• Generations

Subaru Impreza Generations

By Autolist Editorial | November 4, 2021

Five Generations of the Subaru Impreza

Subaru's Impreza is a compact car known for its legendary all-wheel-drive system and rally-racing heritage. Subaru offers it as a four-door sedan or a five-door hatchback.

The automaker also builds two turbocharged performance-oriented versions of the Impreza — the WRX and the STI — and a crossover style hatchback called the Crosstrek; all three are different enough to be considered separate models from the Impreza.

2017 - Present Subaru Impreza (5th Generation)


Subaru gave the Impreza a major overhaul for this generation, moving it to a new platform that now underpins most of the brand’s vehicles. This platform boasted a more refined ride quality, lower center of gravity, 70 to 100% better rigidity, and a revised suspension.

The 2.0-liter, four-cylinder boxer engine was updated with a direct injection system, and now made 152 horses. Transmissions available were a five-speed manual or continuously-variable (CVT) automatic. Fuel economy was estimated by the EPA at 28 mpg in the city and 38 on the highway.

The current lineup includes the 2.0i base, Premium, Sport and Limited - all of which are available as a sedan or five-door hatchback.

Base models have available Eyesight driver-assist technology, a rear-vision camera, Starlink, symmetrical AWD and Vehicle Dynamics Control.

The Premium version includes an all-weather package featuring heated front seats, available power moonroof, Starlink, 4G LTE Wi-Fi capability and 16-inch alloy wheels.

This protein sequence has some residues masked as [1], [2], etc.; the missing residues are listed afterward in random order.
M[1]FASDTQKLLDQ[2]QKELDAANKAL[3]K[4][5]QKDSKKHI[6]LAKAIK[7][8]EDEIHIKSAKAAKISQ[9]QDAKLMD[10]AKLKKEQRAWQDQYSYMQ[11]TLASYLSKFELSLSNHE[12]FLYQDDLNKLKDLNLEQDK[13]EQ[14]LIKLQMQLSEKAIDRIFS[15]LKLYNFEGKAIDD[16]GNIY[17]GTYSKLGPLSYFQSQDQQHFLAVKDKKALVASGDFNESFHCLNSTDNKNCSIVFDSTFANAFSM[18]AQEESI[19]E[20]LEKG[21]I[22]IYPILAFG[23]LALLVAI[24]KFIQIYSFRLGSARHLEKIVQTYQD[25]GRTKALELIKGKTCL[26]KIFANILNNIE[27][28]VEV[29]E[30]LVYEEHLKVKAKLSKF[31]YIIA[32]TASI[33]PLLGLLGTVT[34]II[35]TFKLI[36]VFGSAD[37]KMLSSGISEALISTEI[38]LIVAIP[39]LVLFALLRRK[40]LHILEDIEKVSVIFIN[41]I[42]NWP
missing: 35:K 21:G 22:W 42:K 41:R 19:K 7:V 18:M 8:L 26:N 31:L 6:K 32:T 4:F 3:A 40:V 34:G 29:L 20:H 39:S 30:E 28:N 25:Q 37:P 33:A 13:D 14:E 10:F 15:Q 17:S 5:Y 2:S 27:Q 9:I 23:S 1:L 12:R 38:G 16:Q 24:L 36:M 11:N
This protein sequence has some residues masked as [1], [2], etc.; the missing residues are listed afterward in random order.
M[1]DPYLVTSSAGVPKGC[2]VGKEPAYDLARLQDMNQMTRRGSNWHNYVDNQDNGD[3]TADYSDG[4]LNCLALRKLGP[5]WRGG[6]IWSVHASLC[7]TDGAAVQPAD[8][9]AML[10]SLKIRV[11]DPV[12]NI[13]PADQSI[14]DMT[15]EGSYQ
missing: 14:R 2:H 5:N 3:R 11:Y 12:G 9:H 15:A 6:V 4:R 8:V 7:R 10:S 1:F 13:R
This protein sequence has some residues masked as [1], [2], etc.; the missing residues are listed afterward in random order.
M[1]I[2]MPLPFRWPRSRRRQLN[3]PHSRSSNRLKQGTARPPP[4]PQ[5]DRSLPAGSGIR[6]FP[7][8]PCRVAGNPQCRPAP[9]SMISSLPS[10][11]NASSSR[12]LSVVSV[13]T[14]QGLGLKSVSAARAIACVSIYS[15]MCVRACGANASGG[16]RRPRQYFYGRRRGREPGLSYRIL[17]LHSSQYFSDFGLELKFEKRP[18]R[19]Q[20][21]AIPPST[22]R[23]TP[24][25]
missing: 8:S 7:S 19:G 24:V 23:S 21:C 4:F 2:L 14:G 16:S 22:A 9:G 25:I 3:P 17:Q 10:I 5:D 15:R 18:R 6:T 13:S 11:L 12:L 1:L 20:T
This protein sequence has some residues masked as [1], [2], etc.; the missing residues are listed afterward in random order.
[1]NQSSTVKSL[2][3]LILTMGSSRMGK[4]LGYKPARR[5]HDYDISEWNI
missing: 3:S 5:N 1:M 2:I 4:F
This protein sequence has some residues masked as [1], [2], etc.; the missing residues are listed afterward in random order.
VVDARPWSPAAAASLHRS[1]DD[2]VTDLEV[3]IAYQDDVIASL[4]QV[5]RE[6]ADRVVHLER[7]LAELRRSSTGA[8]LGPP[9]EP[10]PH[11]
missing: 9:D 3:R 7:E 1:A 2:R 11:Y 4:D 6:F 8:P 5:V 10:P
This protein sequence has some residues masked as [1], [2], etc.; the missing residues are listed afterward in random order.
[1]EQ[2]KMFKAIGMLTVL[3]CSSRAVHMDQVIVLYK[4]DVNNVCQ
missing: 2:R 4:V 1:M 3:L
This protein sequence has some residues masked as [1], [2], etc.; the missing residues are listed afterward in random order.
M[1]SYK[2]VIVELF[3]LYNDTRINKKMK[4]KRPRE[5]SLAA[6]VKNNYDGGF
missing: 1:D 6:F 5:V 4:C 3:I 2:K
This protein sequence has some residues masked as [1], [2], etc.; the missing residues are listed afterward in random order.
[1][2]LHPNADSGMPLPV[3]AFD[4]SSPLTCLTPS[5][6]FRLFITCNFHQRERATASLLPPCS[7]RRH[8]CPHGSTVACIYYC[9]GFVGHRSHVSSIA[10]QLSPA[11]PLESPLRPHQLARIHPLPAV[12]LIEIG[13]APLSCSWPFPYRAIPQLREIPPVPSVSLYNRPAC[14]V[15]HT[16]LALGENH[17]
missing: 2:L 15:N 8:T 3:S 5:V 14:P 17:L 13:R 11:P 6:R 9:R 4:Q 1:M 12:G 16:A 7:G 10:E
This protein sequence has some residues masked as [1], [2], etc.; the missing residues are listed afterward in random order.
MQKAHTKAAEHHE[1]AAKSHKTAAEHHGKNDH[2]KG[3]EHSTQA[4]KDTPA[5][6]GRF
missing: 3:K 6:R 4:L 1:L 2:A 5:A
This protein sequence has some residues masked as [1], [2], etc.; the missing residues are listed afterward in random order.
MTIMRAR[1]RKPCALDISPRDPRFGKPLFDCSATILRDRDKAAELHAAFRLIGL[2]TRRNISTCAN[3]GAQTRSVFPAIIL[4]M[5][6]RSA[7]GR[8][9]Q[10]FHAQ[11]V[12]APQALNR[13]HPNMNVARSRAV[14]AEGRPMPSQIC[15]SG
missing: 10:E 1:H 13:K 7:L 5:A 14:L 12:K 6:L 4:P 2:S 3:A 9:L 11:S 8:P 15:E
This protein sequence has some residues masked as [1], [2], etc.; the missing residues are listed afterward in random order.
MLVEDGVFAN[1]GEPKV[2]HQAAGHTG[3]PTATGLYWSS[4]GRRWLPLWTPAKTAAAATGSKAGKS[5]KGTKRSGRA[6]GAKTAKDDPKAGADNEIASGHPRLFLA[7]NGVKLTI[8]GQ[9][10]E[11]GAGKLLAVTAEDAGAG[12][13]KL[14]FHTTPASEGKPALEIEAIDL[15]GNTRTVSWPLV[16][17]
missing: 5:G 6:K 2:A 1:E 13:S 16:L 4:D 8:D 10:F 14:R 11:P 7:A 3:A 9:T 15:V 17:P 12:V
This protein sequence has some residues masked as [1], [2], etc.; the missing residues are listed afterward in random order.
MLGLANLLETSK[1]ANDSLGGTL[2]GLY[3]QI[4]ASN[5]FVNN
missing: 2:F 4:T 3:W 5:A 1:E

Sport models offer Active Torque Vectoring, leather-wrapped steering wheel and shifter handle, sport cloth upholstery with red stitching, Starlink, and 18-inch alloy wheels.

Limited versions boast automatic climate control, available Starlink navigation, Eyesight driver-assist technologies, leather-trimmed upholstery, steering-responsive LED headlights and 17-inch alloy wheels.

All but the base model Impreza have heated front seats. Subaru’s Starlink technology and rear-view cameras are present as standard on even the base models. Starlink helps to integrate your cell phone with the entertainment system.

Eyesight — a suite of active safety features that includes pre-collision braking and adaptive cruise control — is once again available, and there is a new infotainment system that integrates with Android Auto and Apple CarPlay – the latter of which are standard at all trim levels.

Subaru lightly updated the Impreza for 2020. The front bumper, grille, and headlights were tweaked, new wheel designs were added, a more advanced adaptive cruise control setup with lane-centering was added to Subaru's EyeSight ADAS system, and new fabric was added to the door panels and seats of the Sport model.

View 5th Generation Listings

2014 - 2016 Subaru Impreza (4th Generation)


This generation came with a 148-horsepower 2.0-liter engine mated to either a five-speed manual transmission or a Lineartronic CVT that had a simulated six-speed paddle-shifting manual mode. In the Impreza hatchback, the rear seats folded down in a 65/35 split, delivering up to 52.4 cubic feet of cargo space.